For an hour every morning, I help with our third graders in Math and Science (in the general education setting). I'm in charge of three girls with severe hearing loss, one of which performs at about the early first grade level when it comes to Science.
We just held an IEP for her and decided that she needed to use the calculator so that could focus on understaning the math concepts instead of being bogged down by the actual computation.
As I handed her the calculator, another student, "Jose" (who is quite gifted) proclaimed:
"That's not fair!"
The whole class heard him, so I took the opportunity to give a brief lecture on fairness as I have come to understand it in the classroom.
Fairness does not equal "same". Fairness is everyone getting what they need in order to learn. Jose doesn't need a calculator to learn, but my student does. Not everyone needs a giant magnifying glass to do their work, but our visually impaired student does.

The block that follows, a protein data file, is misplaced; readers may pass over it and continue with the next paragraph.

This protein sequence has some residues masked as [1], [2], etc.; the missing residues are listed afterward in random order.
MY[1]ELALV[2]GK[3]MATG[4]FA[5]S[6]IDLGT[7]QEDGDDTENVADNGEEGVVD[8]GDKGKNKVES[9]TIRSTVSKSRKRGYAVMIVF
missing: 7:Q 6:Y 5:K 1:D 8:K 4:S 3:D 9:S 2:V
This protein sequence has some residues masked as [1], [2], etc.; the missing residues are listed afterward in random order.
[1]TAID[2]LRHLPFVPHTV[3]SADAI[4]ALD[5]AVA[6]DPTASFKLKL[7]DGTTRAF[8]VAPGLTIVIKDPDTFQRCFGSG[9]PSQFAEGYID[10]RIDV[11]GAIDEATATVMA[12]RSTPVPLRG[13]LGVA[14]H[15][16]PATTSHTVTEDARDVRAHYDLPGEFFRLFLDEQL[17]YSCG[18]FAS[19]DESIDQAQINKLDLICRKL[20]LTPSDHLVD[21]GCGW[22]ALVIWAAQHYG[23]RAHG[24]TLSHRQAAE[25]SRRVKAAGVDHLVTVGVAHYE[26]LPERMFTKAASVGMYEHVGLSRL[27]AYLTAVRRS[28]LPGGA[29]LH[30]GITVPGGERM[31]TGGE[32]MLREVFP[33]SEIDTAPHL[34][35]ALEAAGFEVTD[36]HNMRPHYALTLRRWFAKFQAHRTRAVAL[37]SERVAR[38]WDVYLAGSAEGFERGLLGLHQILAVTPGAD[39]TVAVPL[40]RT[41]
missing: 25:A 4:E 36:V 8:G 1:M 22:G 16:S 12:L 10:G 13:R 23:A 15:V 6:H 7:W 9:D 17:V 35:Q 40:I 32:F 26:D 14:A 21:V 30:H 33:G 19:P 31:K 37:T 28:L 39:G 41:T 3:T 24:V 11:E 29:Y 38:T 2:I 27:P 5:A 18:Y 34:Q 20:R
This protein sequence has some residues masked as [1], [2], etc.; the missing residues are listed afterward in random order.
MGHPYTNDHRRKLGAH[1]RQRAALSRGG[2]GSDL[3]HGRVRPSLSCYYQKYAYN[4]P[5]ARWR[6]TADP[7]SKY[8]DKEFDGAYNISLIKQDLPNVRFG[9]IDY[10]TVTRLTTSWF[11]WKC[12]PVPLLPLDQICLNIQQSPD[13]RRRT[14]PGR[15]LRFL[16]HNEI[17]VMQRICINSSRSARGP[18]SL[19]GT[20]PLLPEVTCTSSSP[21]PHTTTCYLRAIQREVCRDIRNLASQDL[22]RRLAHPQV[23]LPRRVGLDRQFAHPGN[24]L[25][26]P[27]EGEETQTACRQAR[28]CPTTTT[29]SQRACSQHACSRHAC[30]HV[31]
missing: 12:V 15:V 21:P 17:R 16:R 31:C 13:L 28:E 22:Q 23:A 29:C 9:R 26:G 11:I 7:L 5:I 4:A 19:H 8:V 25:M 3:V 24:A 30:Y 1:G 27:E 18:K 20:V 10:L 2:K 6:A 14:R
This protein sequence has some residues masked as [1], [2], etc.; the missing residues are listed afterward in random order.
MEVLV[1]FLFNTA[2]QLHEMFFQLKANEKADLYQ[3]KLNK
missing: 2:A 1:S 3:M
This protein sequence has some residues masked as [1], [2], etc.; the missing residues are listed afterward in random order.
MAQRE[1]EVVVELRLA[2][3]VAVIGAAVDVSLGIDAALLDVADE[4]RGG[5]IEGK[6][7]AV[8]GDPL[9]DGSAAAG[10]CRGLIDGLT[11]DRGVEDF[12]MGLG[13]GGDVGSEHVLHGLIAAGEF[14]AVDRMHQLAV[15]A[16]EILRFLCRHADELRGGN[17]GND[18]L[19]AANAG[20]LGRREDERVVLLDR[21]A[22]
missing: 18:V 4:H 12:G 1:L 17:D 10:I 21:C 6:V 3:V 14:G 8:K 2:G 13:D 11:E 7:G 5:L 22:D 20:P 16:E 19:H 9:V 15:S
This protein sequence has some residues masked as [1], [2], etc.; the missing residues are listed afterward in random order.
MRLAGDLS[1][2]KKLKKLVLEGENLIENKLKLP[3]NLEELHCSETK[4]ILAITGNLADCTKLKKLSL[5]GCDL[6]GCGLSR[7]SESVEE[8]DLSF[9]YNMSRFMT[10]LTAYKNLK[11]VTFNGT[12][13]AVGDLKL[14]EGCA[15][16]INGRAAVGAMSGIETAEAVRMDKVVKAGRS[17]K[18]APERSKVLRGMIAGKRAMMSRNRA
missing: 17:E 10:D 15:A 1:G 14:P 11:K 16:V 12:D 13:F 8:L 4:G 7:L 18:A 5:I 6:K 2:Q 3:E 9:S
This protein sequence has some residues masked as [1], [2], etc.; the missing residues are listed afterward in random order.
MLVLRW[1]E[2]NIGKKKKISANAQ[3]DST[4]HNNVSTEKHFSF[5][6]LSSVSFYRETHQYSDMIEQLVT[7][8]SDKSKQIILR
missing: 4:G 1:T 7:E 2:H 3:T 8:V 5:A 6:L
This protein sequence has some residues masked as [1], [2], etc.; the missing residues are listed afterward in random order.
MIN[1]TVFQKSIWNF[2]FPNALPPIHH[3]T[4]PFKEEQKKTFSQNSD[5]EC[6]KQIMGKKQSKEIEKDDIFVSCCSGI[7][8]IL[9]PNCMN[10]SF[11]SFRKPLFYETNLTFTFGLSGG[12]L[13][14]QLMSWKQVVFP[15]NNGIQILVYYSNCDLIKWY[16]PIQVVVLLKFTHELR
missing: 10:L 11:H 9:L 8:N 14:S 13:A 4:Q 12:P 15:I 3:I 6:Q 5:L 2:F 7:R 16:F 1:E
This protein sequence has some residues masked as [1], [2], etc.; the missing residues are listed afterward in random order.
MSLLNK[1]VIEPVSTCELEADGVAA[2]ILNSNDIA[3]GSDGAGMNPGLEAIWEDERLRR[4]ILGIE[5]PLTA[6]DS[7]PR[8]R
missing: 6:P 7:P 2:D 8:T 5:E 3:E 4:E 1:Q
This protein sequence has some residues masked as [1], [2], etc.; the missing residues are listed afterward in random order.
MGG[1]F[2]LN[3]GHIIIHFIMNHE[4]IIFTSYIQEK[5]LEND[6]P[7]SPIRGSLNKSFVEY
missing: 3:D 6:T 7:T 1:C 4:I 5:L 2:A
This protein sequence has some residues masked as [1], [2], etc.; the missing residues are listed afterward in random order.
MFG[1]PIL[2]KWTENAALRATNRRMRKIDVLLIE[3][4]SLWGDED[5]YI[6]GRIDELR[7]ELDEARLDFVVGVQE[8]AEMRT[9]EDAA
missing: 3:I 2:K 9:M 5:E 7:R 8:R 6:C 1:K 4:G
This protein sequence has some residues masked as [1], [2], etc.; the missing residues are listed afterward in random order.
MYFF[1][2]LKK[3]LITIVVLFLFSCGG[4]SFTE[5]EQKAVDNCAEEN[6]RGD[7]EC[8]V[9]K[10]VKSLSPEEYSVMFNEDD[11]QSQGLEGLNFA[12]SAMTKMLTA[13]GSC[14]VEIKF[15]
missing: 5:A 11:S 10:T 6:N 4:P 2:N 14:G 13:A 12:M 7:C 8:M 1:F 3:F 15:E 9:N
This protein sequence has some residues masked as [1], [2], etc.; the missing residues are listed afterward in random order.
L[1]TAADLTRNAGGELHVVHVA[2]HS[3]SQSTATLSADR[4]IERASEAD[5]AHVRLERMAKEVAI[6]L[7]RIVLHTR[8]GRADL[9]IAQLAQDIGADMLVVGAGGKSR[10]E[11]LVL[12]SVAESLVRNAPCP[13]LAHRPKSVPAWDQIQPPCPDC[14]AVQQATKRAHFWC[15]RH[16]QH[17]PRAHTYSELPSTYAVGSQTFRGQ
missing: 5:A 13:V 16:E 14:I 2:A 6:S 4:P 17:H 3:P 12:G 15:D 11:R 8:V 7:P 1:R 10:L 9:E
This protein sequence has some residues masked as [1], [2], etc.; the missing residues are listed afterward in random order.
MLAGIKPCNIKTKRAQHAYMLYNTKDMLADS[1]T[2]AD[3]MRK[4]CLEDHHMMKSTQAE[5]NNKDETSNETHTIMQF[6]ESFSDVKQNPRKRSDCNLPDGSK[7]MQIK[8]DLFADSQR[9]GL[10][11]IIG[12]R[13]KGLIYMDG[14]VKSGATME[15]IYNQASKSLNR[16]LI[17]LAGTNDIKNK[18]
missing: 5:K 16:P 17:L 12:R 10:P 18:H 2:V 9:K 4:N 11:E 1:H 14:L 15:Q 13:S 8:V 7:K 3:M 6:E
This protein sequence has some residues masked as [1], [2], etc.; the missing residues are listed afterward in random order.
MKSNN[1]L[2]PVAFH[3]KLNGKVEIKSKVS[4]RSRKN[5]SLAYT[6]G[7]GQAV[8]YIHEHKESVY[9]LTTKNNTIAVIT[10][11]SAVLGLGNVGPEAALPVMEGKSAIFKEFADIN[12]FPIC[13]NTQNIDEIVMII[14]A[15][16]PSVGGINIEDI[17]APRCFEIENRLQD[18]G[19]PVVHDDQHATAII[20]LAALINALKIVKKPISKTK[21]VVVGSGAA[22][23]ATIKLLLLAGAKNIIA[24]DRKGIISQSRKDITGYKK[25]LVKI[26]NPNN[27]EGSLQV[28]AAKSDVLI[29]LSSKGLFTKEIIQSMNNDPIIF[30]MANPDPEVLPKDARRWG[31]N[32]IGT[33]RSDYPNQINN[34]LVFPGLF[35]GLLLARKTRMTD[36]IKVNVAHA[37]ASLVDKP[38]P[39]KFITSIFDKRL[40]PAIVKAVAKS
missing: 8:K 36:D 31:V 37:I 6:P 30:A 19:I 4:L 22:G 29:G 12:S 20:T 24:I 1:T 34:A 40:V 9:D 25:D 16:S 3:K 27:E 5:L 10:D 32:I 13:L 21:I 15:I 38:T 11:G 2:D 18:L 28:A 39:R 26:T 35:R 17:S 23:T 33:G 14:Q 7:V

He seemed to understand what I was saying (either that or he shut up about it!). I've found that I've often needed to address the class when something like this happens. Why does Sue get to sit on a bean bag? How come Miguel has play doh in his desk? Why does John get to stand up to do his work? And so on.
How do you address fairness?